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Features of maladaptive reorganization of canonical circuits underlying cortical malformation induced sensory and cognitive deficits

Journal of Neurology & Neurophysiology

ISSN - 2155-9562

Features of maladaptive reorganization of canonical circuits underlying cortical malformation induced sensory and cognitive deficits

Joint Event on 23rd International Conference on Neurology & Neurophysiology & 24th International Conference on Neurosurgery and Neuroscience

March 18-19, 2019 Edinburgh, Scotland

Qian-Quan Sun, Weiguo Yang and Anthony Williams

University of Wyoming, USA

Posters & Accepted Abstracts: J Neurol Neurophysiol

Abstract :

Malformation of cortical development underlies a significant portion of intellectual and cognitive deficits and intractable epilepsy in human patients. How aberrant synapses of cortical elements contribute to sensory and cognitive deficits remains unclear. Our recent results demonstrate inputs and layer, and cell type specific features of E/I balance. Building on this study, the goal of this study is to understand how canonical cortical circuits in the barrel cortex are maladaptively wired and if the knowledge of this maladaptive wiring helps the understanding of sensory deficits, cognitive problems and epileptiform activities in vivo. Our comprehensive mapping studies identified a hot spot: the L2/3 but not L5B excitatory pyramidal cells (PCs), located far away (~1 mm) from the microgyrus, form maladaptive hyperexcitable circuits that involves de novo inter-laminar and intercolumnar but not intracolumnar excitatory inputs. Functions of somatostatin interneurons were impaired in a layer-specific fashion, consistent with its contribution to the altered excitabilities. Second, combining optogenetic manipulation and multi-electrode array and EEG recordings, we found that this ‚??hot spot‚?? are responsible for the up-state and epileptiform activities under both optogenetic, and whisker-stimulation under light anesthesia. We conclude that sensory and cognitive deficits in this model results from overabundant excitatory innervation in a layer, region and cell-type specific fashion, leading to imbalanced excitation and inhibition. The imbalanced cortical activities may be triggered by the thalamocortical inputs during normal sensory process, and slow wave sleep period, resulting in sensory deficits during awake and spike-wave-discharges during sleep.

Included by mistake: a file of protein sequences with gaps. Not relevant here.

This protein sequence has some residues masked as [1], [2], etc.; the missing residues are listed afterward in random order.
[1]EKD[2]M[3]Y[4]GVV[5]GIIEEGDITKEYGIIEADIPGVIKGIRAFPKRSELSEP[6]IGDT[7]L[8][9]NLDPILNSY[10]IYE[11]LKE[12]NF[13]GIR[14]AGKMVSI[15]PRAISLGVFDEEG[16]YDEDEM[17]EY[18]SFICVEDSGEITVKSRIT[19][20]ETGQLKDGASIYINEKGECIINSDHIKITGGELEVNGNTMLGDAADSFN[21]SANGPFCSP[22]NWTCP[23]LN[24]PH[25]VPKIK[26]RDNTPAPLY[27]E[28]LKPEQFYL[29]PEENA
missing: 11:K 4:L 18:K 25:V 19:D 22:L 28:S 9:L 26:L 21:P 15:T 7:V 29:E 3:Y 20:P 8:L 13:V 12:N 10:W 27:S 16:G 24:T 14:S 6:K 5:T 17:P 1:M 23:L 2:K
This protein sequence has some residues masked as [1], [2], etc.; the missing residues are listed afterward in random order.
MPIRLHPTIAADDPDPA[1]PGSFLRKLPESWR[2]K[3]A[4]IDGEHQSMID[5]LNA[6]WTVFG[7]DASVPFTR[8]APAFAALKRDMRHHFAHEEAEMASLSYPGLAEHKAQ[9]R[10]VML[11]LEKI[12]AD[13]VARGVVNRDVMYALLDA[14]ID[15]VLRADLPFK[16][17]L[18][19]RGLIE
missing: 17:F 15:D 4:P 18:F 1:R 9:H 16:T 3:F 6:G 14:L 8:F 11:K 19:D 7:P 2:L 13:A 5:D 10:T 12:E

Biography :

Qian-Quan Sun has completed his PhD from Andrews University and Postdoctoral studies from Stanford University School of Medicine. He is the Director of Wyoming Sensory Biology Center, a NIH funded center of biomedicla excellence. He has published 40 papers in peer reviewed journals.

E-mail: [email protected]

 

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